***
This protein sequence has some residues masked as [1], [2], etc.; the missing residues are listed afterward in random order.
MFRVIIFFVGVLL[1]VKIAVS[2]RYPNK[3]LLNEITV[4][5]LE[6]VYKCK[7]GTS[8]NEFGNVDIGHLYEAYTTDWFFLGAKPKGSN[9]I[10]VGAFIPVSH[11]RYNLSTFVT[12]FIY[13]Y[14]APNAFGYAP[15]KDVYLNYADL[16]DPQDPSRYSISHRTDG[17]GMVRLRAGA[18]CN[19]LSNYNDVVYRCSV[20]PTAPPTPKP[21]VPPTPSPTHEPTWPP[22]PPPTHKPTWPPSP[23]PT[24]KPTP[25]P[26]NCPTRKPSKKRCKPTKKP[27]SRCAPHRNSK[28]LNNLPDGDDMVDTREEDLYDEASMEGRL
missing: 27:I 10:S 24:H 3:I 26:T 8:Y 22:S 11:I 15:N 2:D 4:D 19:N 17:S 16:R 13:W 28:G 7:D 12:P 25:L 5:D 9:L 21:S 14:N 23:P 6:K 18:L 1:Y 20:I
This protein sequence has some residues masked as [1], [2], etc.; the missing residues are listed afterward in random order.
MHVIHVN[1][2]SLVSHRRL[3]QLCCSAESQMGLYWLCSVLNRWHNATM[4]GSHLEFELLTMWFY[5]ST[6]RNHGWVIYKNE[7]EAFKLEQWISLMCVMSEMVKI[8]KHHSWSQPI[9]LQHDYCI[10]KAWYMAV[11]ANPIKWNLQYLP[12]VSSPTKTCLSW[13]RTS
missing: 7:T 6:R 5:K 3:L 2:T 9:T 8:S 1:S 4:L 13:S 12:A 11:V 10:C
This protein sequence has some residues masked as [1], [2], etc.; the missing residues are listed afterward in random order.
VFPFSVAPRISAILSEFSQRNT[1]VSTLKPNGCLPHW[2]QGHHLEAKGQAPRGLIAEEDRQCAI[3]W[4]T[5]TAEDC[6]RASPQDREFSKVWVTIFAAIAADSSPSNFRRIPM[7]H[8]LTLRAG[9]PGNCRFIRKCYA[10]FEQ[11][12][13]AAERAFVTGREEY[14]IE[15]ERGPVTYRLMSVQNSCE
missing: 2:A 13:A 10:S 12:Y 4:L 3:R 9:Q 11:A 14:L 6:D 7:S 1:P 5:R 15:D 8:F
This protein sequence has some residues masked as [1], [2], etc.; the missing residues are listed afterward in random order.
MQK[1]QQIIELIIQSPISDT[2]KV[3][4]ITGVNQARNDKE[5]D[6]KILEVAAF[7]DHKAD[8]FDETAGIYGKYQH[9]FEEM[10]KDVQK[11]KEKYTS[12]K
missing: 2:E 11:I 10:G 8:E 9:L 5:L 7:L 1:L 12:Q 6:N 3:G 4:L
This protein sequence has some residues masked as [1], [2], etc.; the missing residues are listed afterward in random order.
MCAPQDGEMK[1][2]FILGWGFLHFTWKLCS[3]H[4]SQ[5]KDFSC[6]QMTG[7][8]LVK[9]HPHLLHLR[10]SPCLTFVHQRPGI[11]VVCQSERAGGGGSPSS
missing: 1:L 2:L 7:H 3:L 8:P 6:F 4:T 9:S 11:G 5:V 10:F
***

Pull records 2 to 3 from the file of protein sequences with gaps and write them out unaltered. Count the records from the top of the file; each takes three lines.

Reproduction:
This protein sequence has some residues masked as [1], [2], etc.; the missing residues are listed afterward in random order.
MHVIHVN[1][2]SLVSHRRL[3]QLCCSAESQMGLYWLCSVLNRWHNATM[4]GSHLEFELLTMWFY[5]ST[6]RNHGWVIYKNE[7]EAFKLEQWISLMCVMSEMVKI[8]KHHSWSQPI[9]LQHDYCI[10]KAWYMAV[11]ANPIKWNLQYLP[12]VSSPTKTCLSW[13]RTS
missing: 7:T 6:R 5:K 3:L 2:T 9:T 8:S 1:S 4:L 13:S 12:A 11:V 10:C
This protein sequence has some residues masked as [1], [2], etc.; the missing residues are listed afterward in random order.
VFPFSVAPRISAILSEFSQRNT[1]VSTLKPNGCLPHW[2]QGHHLEAKGQAPRGLIAEEDRQCAI[3]W[4]T[5]TAEDC[6]RASPQDREFSKVWVTIFAAIAADSSPSNFRRIPM[7]H[8]LTLRAG[9]PGNCRFIRKCYA[10]FEQ[11][12][13]AAERAFVTGREEY[14]IE[15]ERGPVTYRLMSVQNSCE
missing: 2:A 13:A 10:S 12:Y 4:L 3:R 9:Q 11:A 14:L 6:D 7:S 1:P 5:R 15:D 8:F